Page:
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People and Planet: No TERFs on Athens' turf

They pose as hardcore liberal feminists. They love tacky and overused slogans about female sexual organs. They act like allies to the queer community but seem to forget about one of the key letters of the LGBTQIA+ acronym: the T.

They are known as Trans-Exclusionary Radical Feminists, or TERFs, and they see transgender women as a threat to cisgender women.

There is one such individual in Athens who has been quite outspoken about sharing these views: Amy Mangano, the owner of Artifacts Gallery in Uptown Athens.

On Saturday morning, dozens of students rallied outside of her store in the freezing cold, chanting “No Hate in A-Town” in protest.

Artifacts Gallery protest at courthouse

In 2020, there were 44 transgender individuals shot or killed by other means in the United States, the vast majority of which were transgender women of color. 2021 topped this, becoming the deadliest year on record for transgender people.

It is believed that the majority of these attacks are based on the idea that transgender women are somehow a threat, with TERFs using the term ”predatory” frequently. While many of these attacks are done by people that are simply homophobic and transphobic, the TERF movement is a facet of transphobia that is arguably more sinister than those who wear their hatred on their sleeve. 

Artifacts’ store windows are covered in signage surrounding the issue, reading “humans can't change sex,” “say no to men in women’s sports/prisons,” various statements about “sex-based rights” as opposed to “gender equality” and a female symbol surrounded by the words “privacy, safety, dignity, fairness” with “adult human female” in the center. 

Artifacts Gallery door

Where is the privacy and dignity for transgender women when you’re hyper-fixated on their genitals? Where is the safety and fairness for transgender women when they’re murdered at such a high rate? And where is the accountability?

Contrary to the purposefully obtuse “thought criminal” sign on the door of Artifacts, combating the kinds of messages expressed by the store is not an attempt to control anyone’s thoughts, but to curb the harmful rhetoric that, when normalized, can spark violence and further discrimination against transgender individuals. At the very least, publicly displaying these hateful sentiments will make others more comfortable with spouting their own transphobia.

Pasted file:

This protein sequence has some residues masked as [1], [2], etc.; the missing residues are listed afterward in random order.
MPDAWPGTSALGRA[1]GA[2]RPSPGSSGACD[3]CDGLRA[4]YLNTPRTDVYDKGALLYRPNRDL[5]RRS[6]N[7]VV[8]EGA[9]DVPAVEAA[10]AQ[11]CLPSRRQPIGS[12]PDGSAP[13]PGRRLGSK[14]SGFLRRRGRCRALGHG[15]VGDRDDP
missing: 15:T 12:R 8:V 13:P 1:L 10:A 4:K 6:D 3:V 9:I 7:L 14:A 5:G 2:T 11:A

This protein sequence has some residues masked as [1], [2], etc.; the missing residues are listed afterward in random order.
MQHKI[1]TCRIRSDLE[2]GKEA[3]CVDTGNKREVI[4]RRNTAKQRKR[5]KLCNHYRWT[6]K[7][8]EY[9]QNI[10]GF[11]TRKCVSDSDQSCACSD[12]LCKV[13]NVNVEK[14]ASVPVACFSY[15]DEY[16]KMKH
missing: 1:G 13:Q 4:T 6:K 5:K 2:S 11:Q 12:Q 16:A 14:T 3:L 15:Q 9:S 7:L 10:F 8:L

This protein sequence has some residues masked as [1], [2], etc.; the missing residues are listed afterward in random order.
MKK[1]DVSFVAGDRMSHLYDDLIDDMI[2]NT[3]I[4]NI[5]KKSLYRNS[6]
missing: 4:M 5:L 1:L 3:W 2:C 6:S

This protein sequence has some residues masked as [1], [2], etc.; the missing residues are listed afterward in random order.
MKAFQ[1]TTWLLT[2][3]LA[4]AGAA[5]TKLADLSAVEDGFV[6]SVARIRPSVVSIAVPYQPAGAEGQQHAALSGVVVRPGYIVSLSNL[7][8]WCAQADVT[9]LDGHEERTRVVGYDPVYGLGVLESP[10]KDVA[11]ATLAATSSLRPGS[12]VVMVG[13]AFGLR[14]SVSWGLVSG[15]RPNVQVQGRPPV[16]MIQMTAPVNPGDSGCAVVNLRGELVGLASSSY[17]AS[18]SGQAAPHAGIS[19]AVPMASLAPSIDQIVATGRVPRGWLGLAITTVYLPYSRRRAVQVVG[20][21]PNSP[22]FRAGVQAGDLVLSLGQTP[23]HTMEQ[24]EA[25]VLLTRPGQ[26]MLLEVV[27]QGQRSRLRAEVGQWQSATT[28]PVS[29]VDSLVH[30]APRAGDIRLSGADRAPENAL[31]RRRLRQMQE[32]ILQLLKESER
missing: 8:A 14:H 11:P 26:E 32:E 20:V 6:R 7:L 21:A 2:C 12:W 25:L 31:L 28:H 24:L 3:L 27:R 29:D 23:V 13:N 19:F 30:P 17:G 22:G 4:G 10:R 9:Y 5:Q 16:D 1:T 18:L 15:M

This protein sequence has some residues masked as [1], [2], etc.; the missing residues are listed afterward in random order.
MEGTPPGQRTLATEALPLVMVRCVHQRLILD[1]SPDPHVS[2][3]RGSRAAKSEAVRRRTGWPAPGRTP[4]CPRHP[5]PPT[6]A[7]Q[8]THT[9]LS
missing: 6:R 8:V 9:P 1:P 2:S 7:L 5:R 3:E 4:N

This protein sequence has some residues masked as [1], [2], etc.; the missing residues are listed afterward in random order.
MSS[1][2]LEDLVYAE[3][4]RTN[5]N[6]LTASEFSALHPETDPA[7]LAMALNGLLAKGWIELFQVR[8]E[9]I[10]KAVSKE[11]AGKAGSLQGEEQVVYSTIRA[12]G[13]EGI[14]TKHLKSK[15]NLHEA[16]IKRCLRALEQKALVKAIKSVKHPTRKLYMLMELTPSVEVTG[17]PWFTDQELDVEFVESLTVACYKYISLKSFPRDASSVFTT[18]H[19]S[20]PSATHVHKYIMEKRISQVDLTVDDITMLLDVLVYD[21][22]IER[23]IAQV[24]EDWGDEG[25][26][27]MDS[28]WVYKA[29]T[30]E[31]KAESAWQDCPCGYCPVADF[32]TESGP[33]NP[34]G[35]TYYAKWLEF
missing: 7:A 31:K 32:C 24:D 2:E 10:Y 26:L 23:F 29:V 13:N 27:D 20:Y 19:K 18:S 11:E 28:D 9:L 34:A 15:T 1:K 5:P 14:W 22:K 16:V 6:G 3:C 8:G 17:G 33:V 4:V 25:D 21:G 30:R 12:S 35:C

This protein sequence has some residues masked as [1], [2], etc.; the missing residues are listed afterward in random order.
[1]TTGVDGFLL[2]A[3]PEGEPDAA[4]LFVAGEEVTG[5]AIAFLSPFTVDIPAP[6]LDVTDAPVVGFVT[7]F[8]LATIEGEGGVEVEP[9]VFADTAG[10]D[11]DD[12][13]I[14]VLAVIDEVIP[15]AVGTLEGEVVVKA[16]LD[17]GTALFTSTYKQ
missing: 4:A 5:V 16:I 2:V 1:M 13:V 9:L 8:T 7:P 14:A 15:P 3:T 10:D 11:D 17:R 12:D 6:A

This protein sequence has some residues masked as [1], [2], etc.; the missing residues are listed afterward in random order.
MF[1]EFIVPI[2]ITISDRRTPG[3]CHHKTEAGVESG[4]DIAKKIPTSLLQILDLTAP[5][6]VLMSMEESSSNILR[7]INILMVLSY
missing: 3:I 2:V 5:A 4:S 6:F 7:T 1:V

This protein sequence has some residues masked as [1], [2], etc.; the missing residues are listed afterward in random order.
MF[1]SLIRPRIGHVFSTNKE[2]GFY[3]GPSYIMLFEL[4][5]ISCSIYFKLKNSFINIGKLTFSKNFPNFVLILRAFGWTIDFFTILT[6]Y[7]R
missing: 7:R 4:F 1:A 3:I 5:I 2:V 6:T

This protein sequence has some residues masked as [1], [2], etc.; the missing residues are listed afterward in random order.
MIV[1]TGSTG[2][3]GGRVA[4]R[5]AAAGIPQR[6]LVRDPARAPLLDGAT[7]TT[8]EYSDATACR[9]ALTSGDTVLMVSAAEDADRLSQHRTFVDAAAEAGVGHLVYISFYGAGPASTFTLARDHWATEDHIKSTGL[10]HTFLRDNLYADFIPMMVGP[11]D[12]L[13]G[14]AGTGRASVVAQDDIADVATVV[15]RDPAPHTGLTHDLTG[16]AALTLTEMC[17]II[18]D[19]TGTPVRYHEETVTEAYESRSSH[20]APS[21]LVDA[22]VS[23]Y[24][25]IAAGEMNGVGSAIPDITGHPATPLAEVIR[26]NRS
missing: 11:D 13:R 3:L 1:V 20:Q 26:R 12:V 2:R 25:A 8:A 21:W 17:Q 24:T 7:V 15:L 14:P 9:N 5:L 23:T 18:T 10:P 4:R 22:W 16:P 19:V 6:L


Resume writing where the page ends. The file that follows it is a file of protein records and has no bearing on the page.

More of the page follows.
However, there is another issue with the signs at Artifacts that is being greatly overlooked: the impact on the mental health of transgender students at Ohio University. 

Eighty-two percent 82% of transgender people have considered committing suicide while 40% have attempted suicide. The rates of suicidality are highest among transgender youth. 

Imagine leaving your hometown after struggling with these feelings and going to OU, anticipating the open-mindedness so many students here value, only to be hit in the face with what once was a staple of Athens denying your very existence. 

It is not fair and it is not who we are. 

Artifacts Gallery has become a deep stain on our campus, held together only by a delusional sense of pride and revolution. However, there is nothing any more revolutionary about this transphobia than that of a 15-year-old boy’s Reddit crusade against transgender women.

As Mangano doubles down on her views, it is hard to imagine how Artifacts can remain open much longer considering how many people have boycotted the store. 

It's unfortunate to see the integrity of what was once such a cool little shop fall apart. But, if this is the hill Mangano wants to die on, so be it. There is no room for hate in Athens, no matter how much space she tries to make for it.

Megan Diehl is a sophomore studying journalism at Ohio University. The views expressed in this article do not represent those of The Post. Want to talk to Megan about her column? Email her md396520@ohio.edu.


Meg Diehl

Assistant Opinion Editor

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